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In mathematics literature, one often talks about implications and inferences. Several times I have seen "whence" used for this purpose. For instance:

"Aristotle is a human, whence Aristotle is mortal."

It's certaninly not common, and it's probably either archaic or used in an attempt to imitate the native language of the author.

Is this usage actually correct? I'm not a native speaker, and having consulted dictionaries I'm still not quite sure.

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Merriam-Webster gives the definition and example:

whence ...

b: by reason of which fact [, from which]

  • [N]othing broke—whence I infer that my bones are not yet chalky.
  • Aristotle is a human, whence I/we can deduce that Aristotle is mortal.

follows this form, and 'I/we can deduce that' has been deleted in the example you give.

Collins seems to license the 'which mandates [entails, means] that' (or 'which gives rise to') (causative) sense, but does not give an example:

whence [conjunction] ...

  1. from which place, source, or cause

YourDictionary gives the odd example:

  • For the world as a whole, however, he postulated a beginning in time (whence his use of the word creation), and further supposed that the impulse of organization which was conveyed to chaotic matter by the Creator issued from a central point in the infinite space spreading gradually outwards.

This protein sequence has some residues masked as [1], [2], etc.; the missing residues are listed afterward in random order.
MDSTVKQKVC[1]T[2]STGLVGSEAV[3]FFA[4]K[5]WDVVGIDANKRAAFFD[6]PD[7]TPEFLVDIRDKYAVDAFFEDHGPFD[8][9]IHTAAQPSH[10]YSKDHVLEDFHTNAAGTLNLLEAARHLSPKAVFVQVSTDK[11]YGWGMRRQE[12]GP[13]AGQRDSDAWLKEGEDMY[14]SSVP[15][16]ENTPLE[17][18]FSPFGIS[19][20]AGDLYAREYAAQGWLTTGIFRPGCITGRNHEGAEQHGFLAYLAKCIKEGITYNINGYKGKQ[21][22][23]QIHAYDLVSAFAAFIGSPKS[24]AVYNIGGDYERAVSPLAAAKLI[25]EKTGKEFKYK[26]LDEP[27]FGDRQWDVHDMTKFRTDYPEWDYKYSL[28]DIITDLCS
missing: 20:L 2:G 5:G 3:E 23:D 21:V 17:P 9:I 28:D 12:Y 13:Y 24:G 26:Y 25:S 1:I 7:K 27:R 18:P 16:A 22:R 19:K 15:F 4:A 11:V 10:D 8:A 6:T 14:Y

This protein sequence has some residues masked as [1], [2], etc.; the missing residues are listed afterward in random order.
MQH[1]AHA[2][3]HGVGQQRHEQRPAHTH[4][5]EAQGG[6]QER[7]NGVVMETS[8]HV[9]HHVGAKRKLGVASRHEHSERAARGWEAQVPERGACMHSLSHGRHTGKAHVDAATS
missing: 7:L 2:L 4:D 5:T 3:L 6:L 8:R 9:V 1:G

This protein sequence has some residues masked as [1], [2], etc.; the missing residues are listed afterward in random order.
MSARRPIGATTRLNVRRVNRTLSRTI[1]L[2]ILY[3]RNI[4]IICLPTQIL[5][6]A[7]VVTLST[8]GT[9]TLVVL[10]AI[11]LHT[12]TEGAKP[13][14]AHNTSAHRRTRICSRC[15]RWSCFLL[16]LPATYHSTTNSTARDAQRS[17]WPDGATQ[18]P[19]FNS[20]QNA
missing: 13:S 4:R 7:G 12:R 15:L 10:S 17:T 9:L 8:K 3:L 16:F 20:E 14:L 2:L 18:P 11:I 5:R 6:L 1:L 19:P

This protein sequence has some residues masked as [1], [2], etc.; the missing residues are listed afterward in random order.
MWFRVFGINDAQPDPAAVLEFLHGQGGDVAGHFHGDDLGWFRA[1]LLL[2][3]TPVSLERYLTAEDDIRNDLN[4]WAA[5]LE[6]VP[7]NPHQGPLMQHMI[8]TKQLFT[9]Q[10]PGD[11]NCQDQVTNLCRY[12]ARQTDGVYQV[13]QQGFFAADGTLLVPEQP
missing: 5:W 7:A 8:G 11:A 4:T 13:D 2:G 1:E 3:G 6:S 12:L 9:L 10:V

• Let 0 be the angle which the standard magnet M makes with the meridian, then M'/R = sin 0, and M/R = cos 0, whence M' = M tan 0.

I've seen this deletion (and 'hence') reasonably frequently in books on trigonometry and numerical algebra, and on geometry. But I'd agree that it's uncommon nowadays, and at least bordering on the archaic. I'd avoid using it in non-technical registers.

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  • Thanks! I think what was causing my confusion was the deletion of 'I/we can deduce that'. Oct 26, 2020 at 15:57
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    In my experience, this metaphor--inference as locomotion--much more commonly employs hence than whence. Oct 26, 2020 at 16:07
  • Yes; 'this leads to the fact that' rather than ' this leads to the fact that'. Oct 26, 2020 at 16:23
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    @BrianDonovan: The use of "hence" is indeed quite common when writting mathematics. However, as far as I understand, it's incorrect to say "Aristotle is a human, hence Aristotle is mortal."; you can only say "Aristotle is a human. Hence Aristotle is mortal.", which you sometimes don't want to do. Oct 26, 2020 at 16:53
  • ... No. The comma splice is considered quite acceptable in certain cases by many nowadays. Barbara Wallraff in her book "Word Court" goes further than 'a comma may on occasion be acceptable', commenting on the sentence It's not a comet, it's a meteor: '[P]unctuating this sentence with a semicolon would be like using a C-clamp to hold a sandwich together.' See here. And consider 'I came, I saw, I conquered.' Oct 26, 2020 at 19:27
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Hence means Causation-
his shoes were wet, hence they wet his socks :-

Whence is Origination-
his shoes were wet from whence he walked across the farm.

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